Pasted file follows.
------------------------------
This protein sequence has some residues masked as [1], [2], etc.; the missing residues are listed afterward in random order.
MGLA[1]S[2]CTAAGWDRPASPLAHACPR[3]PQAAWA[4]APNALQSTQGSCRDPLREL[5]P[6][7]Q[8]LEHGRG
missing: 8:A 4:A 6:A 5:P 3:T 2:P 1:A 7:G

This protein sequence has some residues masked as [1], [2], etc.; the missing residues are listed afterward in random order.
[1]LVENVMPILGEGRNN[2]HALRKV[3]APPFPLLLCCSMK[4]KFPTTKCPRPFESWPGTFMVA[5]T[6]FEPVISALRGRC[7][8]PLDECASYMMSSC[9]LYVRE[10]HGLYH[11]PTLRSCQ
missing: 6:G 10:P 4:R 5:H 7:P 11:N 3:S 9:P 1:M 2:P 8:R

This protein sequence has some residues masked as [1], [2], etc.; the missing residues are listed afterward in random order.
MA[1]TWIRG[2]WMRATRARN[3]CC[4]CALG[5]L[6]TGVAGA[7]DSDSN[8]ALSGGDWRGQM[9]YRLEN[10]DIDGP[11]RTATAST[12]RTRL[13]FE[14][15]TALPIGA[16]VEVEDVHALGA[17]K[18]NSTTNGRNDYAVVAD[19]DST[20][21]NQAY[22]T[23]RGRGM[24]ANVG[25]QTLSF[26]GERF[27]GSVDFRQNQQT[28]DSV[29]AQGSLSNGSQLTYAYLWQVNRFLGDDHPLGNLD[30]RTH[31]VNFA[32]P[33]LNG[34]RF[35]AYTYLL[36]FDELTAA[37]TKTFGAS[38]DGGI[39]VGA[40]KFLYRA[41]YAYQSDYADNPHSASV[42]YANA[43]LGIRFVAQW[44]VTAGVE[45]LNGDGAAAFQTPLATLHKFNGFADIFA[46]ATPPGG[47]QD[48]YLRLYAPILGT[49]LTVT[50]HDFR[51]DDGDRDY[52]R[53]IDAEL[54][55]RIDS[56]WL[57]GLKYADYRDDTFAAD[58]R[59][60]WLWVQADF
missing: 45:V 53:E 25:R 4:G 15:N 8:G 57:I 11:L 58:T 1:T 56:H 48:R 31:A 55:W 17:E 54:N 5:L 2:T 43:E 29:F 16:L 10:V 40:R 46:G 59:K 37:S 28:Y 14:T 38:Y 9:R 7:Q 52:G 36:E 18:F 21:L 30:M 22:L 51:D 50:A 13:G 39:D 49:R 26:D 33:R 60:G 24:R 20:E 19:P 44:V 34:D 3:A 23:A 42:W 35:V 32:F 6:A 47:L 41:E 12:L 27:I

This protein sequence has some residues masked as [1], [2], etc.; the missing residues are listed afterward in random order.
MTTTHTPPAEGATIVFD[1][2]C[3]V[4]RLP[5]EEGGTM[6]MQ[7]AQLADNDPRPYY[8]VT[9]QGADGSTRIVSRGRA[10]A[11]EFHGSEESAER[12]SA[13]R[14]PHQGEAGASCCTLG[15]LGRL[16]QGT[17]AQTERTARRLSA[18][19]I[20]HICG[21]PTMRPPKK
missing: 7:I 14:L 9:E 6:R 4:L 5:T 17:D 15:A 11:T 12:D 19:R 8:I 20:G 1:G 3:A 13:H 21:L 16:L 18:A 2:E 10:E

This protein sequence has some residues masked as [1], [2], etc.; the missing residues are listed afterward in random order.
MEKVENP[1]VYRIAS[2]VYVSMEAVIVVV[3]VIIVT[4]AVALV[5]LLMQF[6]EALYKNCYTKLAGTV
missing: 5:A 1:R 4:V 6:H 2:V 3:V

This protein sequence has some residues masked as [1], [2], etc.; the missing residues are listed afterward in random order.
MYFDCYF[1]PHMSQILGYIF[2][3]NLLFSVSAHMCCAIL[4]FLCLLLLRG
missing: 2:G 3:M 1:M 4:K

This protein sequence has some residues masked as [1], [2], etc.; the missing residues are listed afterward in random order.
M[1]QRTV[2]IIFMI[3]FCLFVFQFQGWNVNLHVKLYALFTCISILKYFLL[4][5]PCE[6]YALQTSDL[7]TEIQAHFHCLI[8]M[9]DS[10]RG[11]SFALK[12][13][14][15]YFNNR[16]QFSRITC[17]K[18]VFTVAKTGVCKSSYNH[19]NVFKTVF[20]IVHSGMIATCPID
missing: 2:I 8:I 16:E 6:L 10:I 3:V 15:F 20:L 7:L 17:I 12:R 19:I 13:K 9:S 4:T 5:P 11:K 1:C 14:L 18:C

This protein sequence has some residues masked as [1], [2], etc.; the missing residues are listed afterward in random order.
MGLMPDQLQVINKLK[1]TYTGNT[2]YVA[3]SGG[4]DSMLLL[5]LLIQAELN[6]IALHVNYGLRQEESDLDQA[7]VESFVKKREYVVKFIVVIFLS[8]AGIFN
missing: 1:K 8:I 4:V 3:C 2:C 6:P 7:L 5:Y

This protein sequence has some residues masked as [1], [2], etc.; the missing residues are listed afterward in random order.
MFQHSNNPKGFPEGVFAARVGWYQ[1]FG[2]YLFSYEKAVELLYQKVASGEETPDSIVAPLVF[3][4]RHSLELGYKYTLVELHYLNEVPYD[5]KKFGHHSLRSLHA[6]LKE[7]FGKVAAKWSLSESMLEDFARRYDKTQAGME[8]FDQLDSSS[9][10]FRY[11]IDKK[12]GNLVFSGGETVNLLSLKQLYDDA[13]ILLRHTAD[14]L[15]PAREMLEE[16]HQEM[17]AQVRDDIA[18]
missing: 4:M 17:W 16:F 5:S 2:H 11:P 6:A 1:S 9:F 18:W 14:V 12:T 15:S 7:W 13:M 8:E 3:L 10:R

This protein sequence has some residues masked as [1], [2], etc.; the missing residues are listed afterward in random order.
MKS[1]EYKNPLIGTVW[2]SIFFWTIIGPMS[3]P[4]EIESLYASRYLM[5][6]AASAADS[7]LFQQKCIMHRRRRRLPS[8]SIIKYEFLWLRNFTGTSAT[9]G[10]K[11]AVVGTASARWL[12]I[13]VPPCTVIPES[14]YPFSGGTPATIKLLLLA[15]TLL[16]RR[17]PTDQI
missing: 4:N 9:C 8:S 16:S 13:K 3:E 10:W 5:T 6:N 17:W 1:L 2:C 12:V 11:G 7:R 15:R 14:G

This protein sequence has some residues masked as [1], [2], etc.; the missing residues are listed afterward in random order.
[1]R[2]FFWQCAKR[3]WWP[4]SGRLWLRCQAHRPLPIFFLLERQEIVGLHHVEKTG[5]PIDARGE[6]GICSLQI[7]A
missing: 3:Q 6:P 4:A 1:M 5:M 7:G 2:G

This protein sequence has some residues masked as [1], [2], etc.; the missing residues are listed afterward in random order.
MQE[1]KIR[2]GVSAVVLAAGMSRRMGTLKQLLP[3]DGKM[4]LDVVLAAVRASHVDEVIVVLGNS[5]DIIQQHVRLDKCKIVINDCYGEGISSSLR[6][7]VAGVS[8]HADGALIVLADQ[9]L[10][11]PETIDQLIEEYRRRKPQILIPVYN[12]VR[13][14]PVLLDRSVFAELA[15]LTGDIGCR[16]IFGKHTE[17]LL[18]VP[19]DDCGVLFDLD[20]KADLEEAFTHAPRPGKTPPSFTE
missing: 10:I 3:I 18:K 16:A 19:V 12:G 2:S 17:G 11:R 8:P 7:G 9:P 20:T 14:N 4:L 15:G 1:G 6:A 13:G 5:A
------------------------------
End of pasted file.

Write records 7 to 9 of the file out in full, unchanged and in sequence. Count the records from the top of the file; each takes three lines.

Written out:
This protein sequence has some residues masked as [1], [2], etc.; the missing residues are listed afterward in random order.
M[1]QRTV[2]IIFMI[3]FCLFVFQFQGWNVNLHVKLYALFTCISILKYFLL[4][5]PCE[6]YALQTSDL[7]TEIQAHFHCLI[8]M[9]DS[10]RG[11]SFALK[12][13][14][15]YFNNR[16]QFSRITC[17]K[18]VFTVAKTGVCKSSYNH[19]NVFKTVF[20]IVHSGMIATCPID
missing: 2:I 8:I 16:E 6:L 10:I 3:V 15:F 20:L 7:L 17:I 12:R 19:I 13:K 9:S 4:T 5:P 11:K 1:C 14:L 18:C

This protein sequence has some residues masked as [1], [2], etc.; the missing residues are listed afterward in random order.
MGLMPDQLQVINKLK[1]TYTGNT[2]YVA[3]SGG[4]DSMLLL[5]LLIQAELN[6]IALHVNYGLRQEESDLDQA[7]VESFVKKREYVVKFIVVIFLS[8]AGIFN
missing: 1:K 8:I 4:V 3:C 2:C 6:P 7:L 5:Y

This protein sequence has some residues masked as [1], [2], etc.; the missing residues are listed afterward in random order.
MFQHSNNPKGFPEGVFAARVGWYQ[1]FG[2]YLFSYEKAVELLYQKVASGEETPDSIVAPLVF[3][4]RHSLELGYKYTLVELHYLNEVPYD[5]KKFGHHSLRSLHA[6]LKE[7]FGKVAAKWSLSESMLEDFARRYDKTQAGME[8]FDQLDSSS[9][10]FRY[11]IDKK[12]GNLVFSGGETVNLLSLKQLYDDA[13]ILLRHTAD[14]L[15]PAREMLEE[16]HQEM[17]AQVRDDIA[18]
missing: 4:M 17:W 16:F 5:S 2:H 11:P 6:A 1:S 9:F 18:W 14:V 12:T 15:S 7:W 13:M 8:E 3:L 10:R